Do law-enforcement agencies have the resources to cope with the rising tide of cyber attacks?
The reality is that you always have finite resources and you set your priorities according to your available resources. You could argue that you would never have enough resources: you could put an extra 1,000 or 10,000 people to work on tackling cyber crime and they’d still be overwhelmed by the workload. That’s why we need to educate enterprises about understanding what their most important data is and how to keep that safe, because that will mitigate the risk of cyber attacks.
Also, I think a set of international cyber principles needs to be drawn up, endorsed by the United Nations to which other countries have to sign up. There are too many countries today which do not view cyber attacks as being crimes.
What impact has Edward Snowden had on the fight against cyber crime?
Huge. I was in charge of the FBI investigation, so I know every tiny detail of the case. But what should have set off alarm bells everywhere is if the National Security Agency, probably one of the most sophisticated technical organisations in the world, could have an insider steal as much information as he did without anyone knowing about it, then it could happen to any organisation.
Has the move for greater encryption following his revelations made it harder for intelligence agencies?
Yes, it’s made for a tougher environment. But, as I said earlier, that’s why it’s so important to create a partnership between national intelligence agencies and private enterprises. Otherwise, you’ll always be behind the curve. It never will end well if the first time I, as a law enforcement agency, speak to you, a private company, is when there’s a crisis. I’m going to be pushy because I need to get information quickly because I’m worried about something going wrong, while you’re going to be very suspicious of me.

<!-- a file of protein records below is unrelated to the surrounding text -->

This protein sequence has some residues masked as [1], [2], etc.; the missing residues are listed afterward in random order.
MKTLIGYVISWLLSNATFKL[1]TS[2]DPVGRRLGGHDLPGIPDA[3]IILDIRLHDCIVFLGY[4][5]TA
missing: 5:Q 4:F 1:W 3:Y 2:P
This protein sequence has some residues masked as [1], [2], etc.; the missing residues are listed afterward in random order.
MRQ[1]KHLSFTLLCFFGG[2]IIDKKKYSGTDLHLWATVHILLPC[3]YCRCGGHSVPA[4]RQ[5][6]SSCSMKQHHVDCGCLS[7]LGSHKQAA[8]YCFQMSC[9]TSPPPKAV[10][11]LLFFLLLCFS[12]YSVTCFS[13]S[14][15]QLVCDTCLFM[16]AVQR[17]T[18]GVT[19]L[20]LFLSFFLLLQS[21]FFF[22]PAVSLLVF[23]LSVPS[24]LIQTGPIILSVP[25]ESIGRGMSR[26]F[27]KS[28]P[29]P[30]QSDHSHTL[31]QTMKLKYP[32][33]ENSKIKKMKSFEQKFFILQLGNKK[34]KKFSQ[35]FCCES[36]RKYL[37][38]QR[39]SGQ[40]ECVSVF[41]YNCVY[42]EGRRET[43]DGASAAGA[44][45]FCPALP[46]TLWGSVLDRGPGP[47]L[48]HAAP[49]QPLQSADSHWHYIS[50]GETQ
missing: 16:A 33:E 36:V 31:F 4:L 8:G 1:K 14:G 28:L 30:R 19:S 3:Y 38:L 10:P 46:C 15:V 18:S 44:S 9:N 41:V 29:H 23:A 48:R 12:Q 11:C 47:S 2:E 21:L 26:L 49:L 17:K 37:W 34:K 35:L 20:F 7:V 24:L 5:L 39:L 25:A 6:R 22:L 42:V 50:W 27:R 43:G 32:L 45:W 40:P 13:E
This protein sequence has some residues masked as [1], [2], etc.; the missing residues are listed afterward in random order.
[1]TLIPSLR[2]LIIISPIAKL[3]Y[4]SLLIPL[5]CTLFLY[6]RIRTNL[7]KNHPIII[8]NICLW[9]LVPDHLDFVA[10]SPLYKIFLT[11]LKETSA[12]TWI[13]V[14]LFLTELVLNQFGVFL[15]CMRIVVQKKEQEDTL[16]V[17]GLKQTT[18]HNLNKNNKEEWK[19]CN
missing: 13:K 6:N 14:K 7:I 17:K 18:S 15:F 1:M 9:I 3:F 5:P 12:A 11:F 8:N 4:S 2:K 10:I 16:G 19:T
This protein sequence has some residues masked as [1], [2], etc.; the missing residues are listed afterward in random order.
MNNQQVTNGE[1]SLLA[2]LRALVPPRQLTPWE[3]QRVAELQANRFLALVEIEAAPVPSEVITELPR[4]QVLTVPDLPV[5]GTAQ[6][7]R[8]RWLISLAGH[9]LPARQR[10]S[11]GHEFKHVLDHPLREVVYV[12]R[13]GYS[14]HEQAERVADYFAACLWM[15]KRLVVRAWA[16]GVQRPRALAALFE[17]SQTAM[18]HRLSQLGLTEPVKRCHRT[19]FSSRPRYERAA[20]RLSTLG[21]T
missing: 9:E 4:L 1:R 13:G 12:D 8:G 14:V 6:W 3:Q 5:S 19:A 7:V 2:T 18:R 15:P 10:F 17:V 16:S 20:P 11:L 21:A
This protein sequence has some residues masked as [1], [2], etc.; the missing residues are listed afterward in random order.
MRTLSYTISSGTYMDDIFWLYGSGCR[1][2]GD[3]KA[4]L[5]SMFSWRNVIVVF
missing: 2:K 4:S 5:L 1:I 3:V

Do you think Snowden did anything positive?
No, I helped to indict him on espionage charges within 16 hours. He’s currently still wanted for being a spy and one day, I would like to have the chance to speak to him, because I think the way he did what he did hurt the US immeasurably. There was a process in place he could have followed to express his concerns, but he chose to not follow that at all.
What do you think the future holds?
I think it will be increasingly hard to stop cyber criminals, so it’s important for us to try to be ahead of this problem. Organisations need to evaluate every aspect of their data security policies.
I try to constantly impress on companies the need to ask themselves: “Am I out in front of the person who’s trying to steal my data?”
I think everyone needs to think of more proactive remedies, rather than trying to pick up the pieces after a disaster occurs. More companies are starting to think about it, but not too many are doing it right now. I try to constantly impress on companies the need to ask themselves: “Am I out in front of the person who’s trying to steal my data?”